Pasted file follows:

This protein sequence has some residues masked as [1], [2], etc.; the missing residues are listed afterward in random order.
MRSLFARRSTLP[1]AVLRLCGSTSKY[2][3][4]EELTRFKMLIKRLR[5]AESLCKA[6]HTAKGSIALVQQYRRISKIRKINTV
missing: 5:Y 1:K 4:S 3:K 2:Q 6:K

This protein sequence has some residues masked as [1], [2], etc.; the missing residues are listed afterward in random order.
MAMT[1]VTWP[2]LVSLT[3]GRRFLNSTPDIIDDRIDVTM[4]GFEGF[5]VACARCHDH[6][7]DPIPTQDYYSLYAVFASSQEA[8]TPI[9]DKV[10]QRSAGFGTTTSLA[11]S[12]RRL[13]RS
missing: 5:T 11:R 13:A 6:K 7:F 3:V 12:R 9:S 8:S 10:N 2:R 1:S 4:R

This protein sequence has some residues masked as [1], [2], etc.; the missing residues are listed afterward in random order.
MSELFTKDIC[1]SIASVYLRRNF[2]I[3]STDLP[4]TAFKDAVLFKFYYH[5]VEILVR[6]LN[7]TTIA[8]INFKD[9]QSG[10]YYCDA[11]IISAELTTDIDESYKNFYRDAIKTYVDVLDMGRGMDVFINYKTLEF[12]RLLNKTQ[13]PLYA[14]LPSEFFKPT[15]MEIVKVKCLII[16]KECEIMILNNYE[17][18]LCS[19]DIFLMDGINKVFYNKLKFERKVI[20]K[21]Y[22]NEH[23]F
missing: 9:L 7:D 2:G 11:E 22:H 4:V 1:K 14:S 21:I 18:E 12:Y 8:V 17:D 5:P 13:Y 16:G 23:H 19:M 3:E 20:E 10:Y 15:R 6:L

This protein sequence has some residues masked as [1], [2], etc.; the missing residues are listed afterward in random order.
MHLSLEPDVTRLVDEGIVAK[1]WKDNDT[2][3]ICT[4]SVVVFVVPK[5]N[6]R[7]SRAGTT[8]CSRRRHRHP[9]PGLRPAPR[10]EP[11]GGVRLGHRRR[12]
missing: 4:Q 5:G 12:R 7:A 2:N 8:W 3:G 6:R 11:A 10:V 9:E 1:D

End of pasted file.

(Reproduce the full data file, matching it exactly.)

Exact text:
This protein sequence has some residues masked as [1], [2], etc.; the missing residues are listed afterward in random order.
MRSLFARRSTLP[1]AVLRLCGSTSKY[2][3][4]EELTRFKMLIKRLR[5]AESLCKA[6]HTAKGSIALVQQYRRISKIRKINTV
missing: 5:Y 1:K 4:S 3:K 2:Q 6:K

This protein sequence has some residues masked as [1], [2], etc.; the missing residues are listed afterward in random order.
MAMT[1]VTWP[2]LVSLT[3]GRRFLNSTPDIIDDRIDVTM[4]GFEGF[5]VACARCHDH[6][7]DPIPTQDYYSLYAVFASSQEA[8]TPI[9]DKV[10]QRSAGFGTTTSLA[11]S[12]RRL[13]RS
missing: 5:T 11:R 13:A 6:K 7:F 3:V 12:R 9:S 8:S 10:N 2:R 1:S 4:R

This protein sequence has some residues masked as [1], [2], etc.; the missing residues are listed afterward in random order.
MSELFTKDIC[1]SIASVYLRRNF[2]I[3]STDLP[4]TAFKDAVLFKFYYH[5]VEILVR[6]LN[7]TTIA[8]INFKD[9]QSG[10]YYCDA[11]IISAELTTDIDESYKNFYRDAIKTYVDVLDMGRGMDVFINYKTLEF[12]RLLNKTQ[13]PLYA[14]LPSEFFKPT[15]MEIVKVKCLII[16]KECEIMILNNYE[17][18]LCS[19]DIFLMDGINKVFYNKLKFERKVI[20]K[21]Y[22]NEH[23]F
missing: 9:L 7:D 2:G 11:E 22:H 4:V 1:K 14:S 21:I 18:E 12:Y 8:V 17:D 5:P 13:Y 16:G 23:H 19:M 3:E 20:E 10:Y 15:R 6:L

This protein sequence has some residues masked as [1], [2], etc.; the missing residues are listed afterward in random order.
MHLSLEPDVTRLVDEGIVAK[1]WKDNDT[2][3]ICT[4]SVVVFVVPK[5]N[6]R[7]SRAGTT[8]CSRRRHRHP[9]PGLRPAPR[10]EP[11]GGVRLGHRRR[12]
missing: 4:Q 5:G 12:R 7:A 2:N 8:W 3:G 6:R 11:A 10:V 9:E 1:D